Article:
The American Red Cross said it would welcome new federal guidelines that would allow more gay men to be able to donate blood.
“The American Red Cross seeks to build an inclusive environment that embraces diversity for all those who engage with our lifesaving mission,” said the American Red Cross. “As such, the Red Cross believes blood donation eligibility should not be determined by methods that are based upon sexual orientation and is committed to working with partners toward achieving this goal.”
On Wednesday, the Wall Street Journal was the first to report that the Food and Drug Administration is preparing to change its guidance on when gay men can donate blood. In 2020, the FDA said a man who had not had sex with another man in the prior three months would be eligible for blood donation. Previously, the amount of time was one year.
Many in the LGBTQ+ community have claimed the FDA’s policies are discriminatory and not based on science.
The FDA said that its policies are in place to reduce the spread of HIV. Nearly 60% of HIV infections are made through male-on-male sexual contact, according to the Centers for Disease Control and Prevention.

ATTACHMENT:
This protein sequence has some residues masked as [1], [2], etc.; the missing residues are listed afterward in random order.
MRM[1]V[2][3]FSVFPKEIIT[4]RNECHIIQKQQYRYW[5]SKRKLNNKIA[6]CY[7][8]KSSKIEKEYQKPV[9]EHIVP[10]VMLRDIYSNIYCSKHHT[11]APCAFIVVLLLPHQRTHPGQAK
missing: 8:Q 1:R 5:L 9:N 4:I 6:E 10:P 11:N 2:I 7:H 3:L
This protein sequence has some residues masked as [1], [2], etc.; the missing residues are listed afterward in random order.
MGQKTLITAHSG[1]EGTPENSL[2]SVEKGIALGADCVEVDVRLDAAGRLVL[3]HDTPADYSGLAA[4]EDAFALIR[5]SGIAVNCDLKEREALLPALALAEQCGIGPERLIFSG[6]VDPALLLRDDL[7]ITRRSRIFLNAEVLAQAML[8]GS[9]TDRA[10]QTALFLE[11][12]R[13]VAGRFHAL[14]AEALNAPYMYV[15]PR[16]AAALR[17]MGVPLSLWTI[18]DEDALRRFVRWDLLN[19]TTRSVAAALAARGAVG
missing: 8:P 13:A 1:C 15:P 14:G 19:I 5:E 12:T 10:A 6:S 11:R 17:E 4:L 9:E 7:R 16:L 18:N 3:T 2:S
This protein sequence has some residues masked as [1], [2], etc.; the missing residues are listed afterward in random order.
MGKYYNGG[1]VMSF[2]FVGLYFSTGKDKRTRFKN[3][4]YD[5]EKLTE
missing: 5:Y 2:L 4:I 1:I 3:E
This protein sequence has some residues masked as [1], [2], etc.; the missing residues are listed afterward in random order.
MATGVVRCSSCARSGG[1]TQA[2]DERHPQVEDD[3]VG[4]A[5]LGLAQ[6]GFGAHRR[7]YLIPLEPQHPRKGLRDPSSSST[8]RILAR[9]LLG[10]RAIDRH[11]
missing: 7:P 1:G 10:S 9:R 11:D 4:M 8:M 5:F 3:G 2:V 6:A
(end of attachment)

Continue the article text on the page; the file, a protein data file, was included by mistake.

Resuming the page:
In a statement released early Thursday, the American Red Cross said it participated with other blood donation centers and LGBTQ+ organizations to study safely expanding the pool of blood donors. A study funded by the Food and Drug Administration concluded enrollment in September.
“Researchers from the participating blood centers have completed their work, including completing follow-up visits with participants with information to be submitted to the FDA to determine the next steps,” the American Red Cross said. “We would like to extend a heartfelt thank you to the LGBTQ+ community partners, study participants, and all those who supported the groundbreaking ADVANCE Study as we all seek to make blood donation a more inclusive process while maintaining the safety of the blood supply.”